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Stablecoins: what are they used for – and how stable are they?

What are stablecoins?

Stablecoins are a form of cryptocurrency. Unlike Bitcoin and other speculative coins, however, stablecoins are nominally tied to the underlying assets to limit price fluctuations. This stability has made them the preferred currency for buying other cryptocurrencies.

Stablecoins first  -peared around 2014, but their use has grown r -idly since the beginning of this year. About $ 30 billion worth of coins were in circulation in January. By October this had risen to over $ 130 billion.

There are dozens of types of coins, but a handful make up most of the total value: by October, market leader Tether was worth $ 70 billion; USD Coin, which is operated jointly by the payment service provider Circle and the cryptocurrency exchange Coinbase, accounted for another 32 billion US dollars.

How are they used?

Customers buy stablecoins from exchanges, with some of that money theoretically used to buy reserves to secure assets. Stablecoins can then be used to buy other cryptocurrencies. Compared to transferring dollars, stablecoins can process deals much faster. This makes them suitable for both the acquisition of volatile cryptocurrencies and for exiting in the event of price declines.

Stablecoins have also found use in decentralized finance, where they can be used to generate revenue for customers in a variety of ways, including lending to other users or providing liquidity for trading. In the offline world, there are also reports of stablecoins being used for cross-border transfers in places where access to dollars is restricted.

Tether had released stablecoins worth $ 70 billion by October © Bloomberg

What assets are they tied to?

The vast majority of stablecoins are pegged to fiat currencies. Tether, USD Coin, and the third largest issuer, Binance USD, all state that they are pegged to the US dollar. Others are pegged to the euro and the yen, although these are only a very small part of the category. Some stablecoins are tied to gold reserves, including offerings from Tether and Paxos, which operate Binance USD.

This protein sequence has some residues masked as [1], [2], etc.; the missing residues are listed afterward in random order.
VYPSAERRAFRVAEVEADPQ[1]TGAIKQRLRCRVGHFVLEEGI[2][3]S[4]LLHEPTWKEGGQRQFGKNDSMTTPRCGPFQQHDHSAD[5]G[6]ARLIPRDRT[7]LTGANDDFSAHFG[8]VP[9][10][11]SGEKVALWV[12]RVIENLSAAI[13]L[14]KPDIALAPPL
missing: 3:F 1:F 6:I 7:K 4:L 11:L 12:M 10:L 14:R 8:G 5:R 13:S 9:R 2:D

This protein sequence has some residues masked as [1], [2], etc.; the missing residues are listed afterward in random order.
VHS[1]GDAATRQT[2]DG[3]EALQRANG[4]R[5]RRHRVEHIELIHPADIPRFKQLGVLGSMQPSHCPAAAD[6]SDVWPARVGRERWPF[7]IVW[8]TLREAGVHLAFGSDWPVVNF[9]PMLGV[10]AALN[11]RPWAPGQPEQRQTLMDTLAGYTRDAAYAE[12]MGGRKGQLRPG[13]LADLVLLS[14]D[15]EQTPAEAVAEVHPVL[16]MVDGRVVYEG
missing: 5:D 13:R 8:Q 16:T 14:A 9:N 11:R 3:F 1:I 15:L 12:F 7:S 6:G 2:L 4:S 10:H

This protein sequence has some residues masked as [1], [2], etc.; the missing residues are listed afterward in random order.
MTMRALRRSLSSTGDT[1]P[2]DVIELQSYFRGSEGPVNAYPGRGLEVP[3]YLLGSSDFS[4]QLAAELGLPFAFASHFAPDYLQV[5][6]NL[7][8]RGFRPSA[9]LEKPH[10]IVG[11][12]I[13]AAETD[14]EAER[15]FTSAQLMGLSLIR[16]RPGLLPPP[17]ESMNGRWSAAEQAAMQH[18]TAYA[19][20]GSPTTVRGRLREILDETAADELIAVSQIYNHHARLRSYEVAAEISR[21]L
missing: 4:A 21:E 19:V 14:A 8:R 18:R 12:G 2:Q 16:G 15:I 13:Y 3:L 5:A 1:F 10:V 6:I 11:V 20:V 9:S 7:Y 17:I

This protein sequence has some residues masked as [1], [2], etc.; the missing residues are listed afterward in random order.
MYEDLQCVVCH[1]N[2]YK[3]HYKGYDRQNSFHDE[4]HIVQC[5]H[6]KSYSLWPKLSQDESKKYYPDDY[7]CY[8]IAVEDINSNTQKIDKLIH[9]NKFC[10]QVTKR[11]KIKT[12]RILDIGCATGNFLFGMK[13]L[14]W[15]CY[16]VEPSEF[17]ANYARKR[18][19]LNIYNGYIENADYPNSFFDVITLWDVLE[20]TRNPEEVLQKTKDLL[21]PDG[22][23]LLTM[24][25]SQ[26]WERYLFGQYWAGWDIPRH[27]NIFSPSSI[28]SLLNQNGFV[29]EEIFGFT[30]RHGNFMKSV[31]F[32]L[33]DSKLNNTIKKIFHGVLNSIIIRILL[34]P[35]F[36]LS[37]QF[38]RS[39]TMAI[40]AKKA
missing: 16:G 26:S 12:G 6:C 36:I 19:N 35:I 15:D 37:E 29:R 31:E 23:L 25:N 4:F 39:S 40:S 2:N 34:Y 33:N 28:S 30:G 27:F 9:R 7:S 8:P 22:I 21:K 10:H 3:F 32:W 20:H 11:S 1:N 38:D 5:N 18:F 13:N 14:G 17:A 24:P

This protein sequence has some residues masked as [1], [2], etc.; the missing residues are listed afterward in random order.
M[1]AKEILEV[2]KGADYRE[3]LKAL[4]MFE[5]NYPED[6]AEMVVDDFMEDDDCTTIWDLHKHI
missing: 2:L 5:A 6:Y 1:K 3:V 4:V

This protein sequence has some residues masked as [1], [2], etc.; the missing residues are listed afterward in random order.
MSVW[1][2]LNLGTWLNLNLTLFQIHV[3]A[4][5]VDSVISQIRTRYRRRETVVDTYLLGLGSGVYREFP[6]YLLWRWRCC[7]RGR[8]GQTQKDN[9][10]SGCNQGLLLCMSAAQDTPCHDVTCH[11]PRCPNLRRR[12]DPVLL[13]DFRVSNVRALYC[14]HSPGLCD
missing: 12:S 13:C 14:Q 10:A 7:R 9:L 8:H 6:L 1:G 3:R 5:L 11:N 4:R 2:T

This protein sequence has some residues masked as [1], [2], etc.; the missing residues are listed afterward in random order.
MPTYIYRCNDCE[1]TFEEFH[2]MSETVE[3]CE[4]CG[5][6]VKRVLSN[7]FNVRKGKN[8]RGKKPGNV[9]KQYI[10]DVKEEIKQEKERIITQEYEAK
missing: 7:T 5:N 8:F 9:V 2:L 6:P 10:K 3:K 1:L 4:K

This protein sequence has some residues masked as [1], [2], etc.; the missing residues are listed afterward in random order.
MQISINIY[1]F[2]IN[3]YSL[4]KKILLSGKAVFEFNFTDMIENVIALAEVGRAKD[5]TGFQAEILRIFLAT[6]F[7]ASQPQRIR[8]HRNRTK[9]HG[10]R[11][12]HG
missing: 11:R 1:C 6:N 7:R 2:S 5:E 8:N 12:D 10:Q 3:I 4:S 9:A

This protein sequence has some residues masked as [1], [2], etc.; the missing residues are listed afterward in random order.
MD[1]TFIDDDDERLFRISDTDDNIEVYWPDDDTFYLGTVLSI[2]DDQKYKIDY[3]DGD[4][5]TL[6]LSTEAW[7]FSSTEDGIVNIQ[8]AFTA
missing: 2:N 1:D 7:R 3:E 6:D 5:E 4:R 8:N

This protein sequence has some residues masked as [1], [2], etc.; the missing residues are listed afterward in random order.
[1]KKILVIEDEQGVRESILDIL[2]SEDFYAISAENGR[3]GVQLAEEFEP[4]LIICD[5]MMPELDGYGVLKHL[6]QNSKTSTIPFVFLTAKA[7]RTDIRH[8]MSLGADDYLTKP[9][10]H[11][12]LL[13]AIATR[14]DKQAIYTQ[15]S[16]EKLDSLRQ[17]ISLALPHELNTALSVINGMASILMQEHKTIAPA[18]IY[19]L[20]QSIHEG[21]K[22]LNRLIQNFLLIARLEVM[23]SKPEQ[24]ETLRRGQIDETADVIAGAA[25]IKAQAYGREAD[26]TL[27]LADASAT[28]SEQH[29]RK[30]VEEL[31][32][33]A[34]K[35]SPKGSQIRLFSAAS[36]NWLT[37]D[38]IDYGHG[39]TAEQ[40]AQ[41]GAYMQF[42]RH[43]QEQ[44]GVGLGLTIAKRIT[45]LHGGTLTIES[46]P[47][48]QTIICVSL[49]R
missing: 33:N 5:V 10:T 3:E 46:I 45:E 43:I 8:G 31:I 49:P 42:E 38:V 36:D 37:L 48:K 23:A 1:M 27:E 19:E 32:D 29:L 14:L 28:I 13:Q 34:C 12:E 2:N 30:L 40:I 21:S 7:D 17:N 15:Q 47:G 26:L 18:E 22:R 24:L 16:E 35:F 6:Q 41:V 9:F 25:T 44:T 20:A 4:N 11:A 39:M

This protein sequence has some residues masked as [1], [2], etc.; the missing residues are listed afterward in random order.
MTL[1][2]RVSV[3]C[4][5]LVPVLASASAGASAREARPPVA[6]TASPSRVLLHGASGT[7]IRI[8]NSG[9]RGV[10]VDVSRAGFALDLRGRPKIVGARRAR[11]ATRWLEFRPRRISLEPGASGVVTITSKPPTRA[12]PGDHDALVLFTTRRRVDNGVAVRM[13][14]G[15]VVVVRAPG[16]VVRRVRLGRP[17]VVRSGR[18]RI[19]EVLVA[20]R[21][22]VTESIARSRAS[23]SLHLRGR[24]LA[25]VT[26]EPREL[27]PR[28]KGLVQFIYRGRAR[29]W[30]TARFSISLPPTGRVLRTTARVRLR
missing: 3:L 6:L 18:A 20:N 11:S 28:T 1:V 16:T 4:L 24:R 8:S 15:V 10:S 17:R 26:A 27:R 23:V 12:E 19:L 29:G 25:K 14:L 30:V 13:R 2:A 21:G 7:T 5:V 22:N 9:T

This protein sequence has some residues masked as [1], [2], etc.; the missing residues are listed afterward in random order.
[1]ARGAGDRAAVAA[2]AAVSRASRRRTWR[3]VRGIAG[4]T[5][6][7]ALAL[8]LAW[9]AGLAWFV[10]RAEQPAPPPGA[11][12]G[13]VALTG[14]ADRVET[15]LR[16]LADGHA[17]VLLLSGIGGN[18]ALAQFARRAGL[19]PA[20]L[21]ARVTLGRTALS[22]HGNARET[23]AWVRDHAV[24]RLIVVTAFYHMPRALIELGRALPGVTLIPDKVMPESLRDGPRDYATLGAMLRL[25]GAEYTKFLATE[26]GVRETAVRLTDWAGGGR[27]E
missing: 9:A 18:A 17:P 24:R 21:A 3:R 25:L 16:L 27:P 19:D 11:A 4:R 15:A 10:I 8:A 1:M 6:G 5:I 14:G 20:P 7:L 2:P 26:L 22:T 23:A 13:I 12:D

A smaller, but still notable, proportion of these currencies are known as algorithmic stablecoins. They are linked to other cryptocurrencies, including stablecoins in some cases. Their algorithms are designed to create and destroy coins to avoid breaking the pen. The largest of these, Dai, has about $ 6 billion worth of coins in circulation.

Coinbase is behind USD Coin together with Circle
The Coinbase logo in Times Square during the company’s  -ril IPO. Coinbase and Circle are behind USD Coin © Bloomberg

How are they supported?

While issuers may say that fiat stablecoins are pegged to dollars, their reserves can be more exotic – the result of looser regulation than the rules for commercial banks or money market funds. Without having to be clear about what assets they own, different stablecoin operators have offered different details.

In Tether’s case, roughly half of its $ 70 billion holdings are in commercial p -er, a form of short-term debt. The issuer and even the country of origin of these p -ers is unknown, although the portfolio includes at least some international p -ers. The sheer size of the company’s reported reserves has also caused a stir among regulators and others who fear it could hurt financial stability. Fitch, the rating agency, warned that a liquidation of stablecoins’ holdings of commercial p -er could lead to contagion in the credit markets.

Circle and Coinbase are committed to ensuring that USD Coin is fully covered by cash and government bonds (government bonds) by the end of September. It was fully backed by dollars until March 2020, although Coinbase continued to claim it until August this year. The certificate for September is not yet available.

What are the regulators saying?

Tether has long been the target of regulators. In February it paid $ 18.5 million for a settlement with New York Attorney General Letitia Jones, who accused the company and its sister exchange Bitfinex of covering up “massive” losses. The investigation found that at times the company had no access to bank accounts anywhere in the world, despite claims it had a dollar for every tether. None of the companies admitted wrongdoing.

There is a growing belief among regulators that risks to consumer protection, the effectiveness of monetary policy and the stability of the financial system need to contain the entire sector.

In the United States, the Treasury Department-led Working Group on Financial Markets is working on an upcoming report that includes recommendations on how to regulate stablecoins.

In the UK, the Bank of England has warned that stablecoins will have to face “tough questions”. The Financial Action Task Force noted last year that the asset stabilization mechanisms could provide opportunities for market manipulation.

A report published by the Committee on Payments and Market Infrastructures – part of the Bank for International Settlements – and the International Organization of Securities Commissions in October suggested bringing stablecoins into line with existing standards for payment systems and clearing houses.

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